Rep. Blaine Luetkemeyer (R-Mo.) on Friday introduced a bill that would subject the Financial Accounting Standards Board to the rulemaking guidelines of federal financial regulators.

The Responsible Accounting Standards Act would apply the Administrative Procedures Act to the independently operated Financial Accounting Foundation (FAF), which oversees FASB. The Administrative Procedures Act requires regulators to make proposed rules available for public comment, use feedback to form a final rule, and perform a cost benefit analysis if a rule is considered “economically significant.”

In an op-ed published by The Hill, Luetkemeyer specifically cited CECL, FASB’s controversial standard requiring companies to transition to a “current expected credit losses” approach, as a standard that should have been subject to the additional scrutinies laid out in the Administrative Procedures Act.

“This legislation would require FAF to consider the impact their accounting principles will have on the U.S. economy, market stability, and availability of credit—something FASB has admitted to me they did not consider while promulgating CECL,” Luetkemeyer wrote. “This bill will not take away FASB’s independence, but it will force them to perform the due diligence they have proven unwilling to do.”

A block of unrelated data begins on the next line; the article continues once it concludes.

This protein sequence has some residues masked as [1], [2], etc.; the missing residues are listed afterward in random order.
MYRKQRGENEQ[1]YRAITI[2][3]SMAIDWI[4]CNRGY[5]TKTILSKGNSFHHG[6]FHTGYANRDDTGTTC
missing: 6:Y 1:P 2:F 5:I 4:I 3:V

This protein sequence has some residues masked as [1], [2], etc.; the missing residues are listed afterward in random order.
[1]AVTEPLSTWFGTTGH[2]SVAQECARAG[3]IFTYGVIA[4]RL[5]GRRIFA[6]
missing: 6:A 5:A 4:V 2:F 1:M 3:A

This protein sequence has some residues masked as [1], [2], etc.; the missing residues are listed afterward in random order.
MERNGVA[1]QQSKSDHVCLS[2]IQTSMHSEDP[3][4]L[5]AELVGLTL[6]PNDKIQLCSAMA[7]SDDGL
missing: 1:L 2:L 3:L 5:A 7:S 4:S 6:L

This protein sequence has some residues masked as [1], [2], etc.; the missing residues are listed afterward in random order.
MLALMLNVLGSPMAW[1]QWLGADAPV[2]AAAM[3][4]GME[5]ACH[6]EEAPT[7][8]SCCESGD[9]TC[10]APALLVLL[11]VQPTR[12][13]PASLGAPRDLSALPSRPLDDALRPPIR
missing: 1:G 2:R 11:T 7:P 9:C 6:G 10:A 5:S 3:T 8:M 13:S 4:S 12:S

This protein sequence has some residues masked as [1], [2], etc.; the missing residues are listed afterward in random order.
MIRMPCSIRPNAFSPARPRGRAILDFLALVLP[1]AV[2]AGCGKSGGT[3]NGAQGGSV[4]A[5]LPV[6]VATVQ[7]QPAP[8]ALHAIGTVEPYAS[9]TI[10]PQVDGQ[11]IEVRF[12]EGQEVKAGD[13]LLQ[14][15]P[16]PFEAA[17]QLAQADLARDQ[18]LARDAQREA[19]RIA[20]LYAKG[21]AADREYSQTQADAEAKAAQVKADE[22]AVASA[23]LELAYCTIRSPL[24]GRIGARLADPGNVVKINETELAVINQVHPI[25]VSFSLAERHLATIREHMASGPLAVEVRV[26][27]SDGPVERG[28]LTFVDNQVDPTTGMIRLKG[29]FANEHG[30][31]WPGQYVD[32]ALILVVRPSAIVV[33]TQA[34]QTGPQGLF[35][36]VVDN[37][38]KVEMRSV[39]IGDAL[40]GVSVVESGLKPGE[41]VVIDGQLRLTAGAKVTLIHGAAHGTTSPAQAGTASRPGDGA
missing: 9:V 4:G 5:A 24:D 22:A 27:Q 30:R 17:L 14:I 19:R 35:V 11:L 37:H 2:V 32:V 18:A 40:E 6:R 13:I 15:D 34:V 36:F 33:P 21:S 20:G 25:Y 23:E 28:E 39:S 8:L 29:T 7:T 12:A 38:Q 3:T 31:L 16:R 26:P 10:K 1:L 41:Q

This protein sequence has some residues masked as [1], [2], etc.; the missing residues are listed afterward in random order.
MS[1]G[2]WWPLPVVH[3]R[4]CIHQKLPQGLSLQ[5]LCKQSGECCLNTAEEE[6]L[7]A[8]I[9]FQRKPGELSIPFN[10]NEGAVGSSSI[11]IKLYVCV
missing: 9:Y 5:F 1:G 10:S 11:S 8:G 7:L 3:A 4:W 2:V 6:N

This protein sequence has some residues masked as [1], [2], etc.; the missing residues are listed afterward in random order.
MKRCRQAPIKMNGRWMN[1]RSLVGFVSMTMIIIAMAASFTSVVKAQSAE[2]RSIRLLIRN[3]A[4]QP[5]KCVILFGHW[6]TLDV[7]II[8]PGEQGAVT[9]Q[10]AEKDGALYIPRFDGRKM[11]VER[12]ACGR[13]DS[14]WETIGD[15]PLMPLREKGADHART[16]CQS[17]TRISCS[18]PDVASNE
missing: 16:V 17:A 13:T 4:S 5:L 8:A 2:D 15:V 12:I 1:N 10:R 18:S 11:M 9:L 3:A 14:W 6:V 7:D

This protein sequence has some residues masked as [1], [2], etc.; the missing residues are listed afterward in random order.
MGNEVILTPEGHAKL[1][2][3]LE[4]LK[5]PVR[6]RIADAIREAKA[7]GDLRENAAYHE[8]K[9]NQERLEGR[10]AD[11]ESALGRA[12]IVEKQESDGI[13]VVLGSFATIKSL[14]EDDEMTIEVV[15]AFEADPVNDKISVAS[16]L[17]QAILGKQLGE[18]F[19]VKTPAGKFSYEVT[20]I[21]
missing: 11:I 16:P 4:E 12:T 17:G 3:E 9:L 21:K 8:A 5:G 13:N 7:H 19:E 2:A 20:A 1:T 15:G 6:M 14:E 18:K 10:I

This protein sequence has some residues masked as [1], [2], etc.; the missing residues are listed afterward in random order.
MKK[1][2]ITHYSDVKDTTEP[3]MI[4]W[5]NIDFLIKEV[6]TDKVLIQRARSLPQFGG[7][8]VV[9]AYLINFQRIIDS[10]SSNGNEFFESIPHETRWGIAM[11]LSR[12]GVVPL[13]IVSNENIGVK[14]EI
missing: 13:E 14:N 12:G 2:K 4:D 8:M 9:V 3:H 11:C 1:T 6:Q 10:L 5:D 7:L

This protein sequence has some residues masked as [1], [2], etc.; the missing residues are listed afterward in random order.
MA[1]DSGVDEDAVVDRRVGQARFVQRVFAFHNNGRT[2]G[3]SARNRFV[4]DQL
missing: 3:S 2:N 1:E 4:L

Luetkemeyer, a ranking member of the Subcommittee on Consumer Protection and Financial Institutions, describes CECL as the “largest change in accounting since 2009.”

“While FASB will vigorously argue that CECL has been years in the making, members of the board have also admitted there has not been, nor will there be, an economic impact study performed despite repeated warnings that the procyclical nature of CECL will have similar effects to mark-to-market in a downturn,” Luetkemeyer wrote.

Luetkemeyer is not the first lawmaker to target FASB and CECL with legislation. Sen. Thom Tillis (R-N.C.) in May introduced a bill to require the Securities and Exchange Commission and other federal agencies to study the economic effects of the accounting standard before it would be allowed to go into effect. That bill has been referred to the Committee on Banking, Housing, and Urban Affairs.

Banks have also appealed to FASB and the government to delay CECL implementation until a proper impact study can be completed. Since then, two board members of the Federal Reserve released a study suggesting CECL concern is not as great as big banks seem to fear, noting the standard would “modestly affect bank lending in a way that dampens fluctuations.”

FASB was pleased by the results of that study, while the American Bankers Association still expressed dissatisfaction.

CECL, codified in Accounting Standards Codification Topic 326, is expected to take effect by Jan. 1, 2020, for calendar-year public companies that file with the SEC. A recent proposal to delay the standard to January 2023 would only affect smaller reporting companies as defined by the SEC, public business entities that are not SEC filers, and all private entities.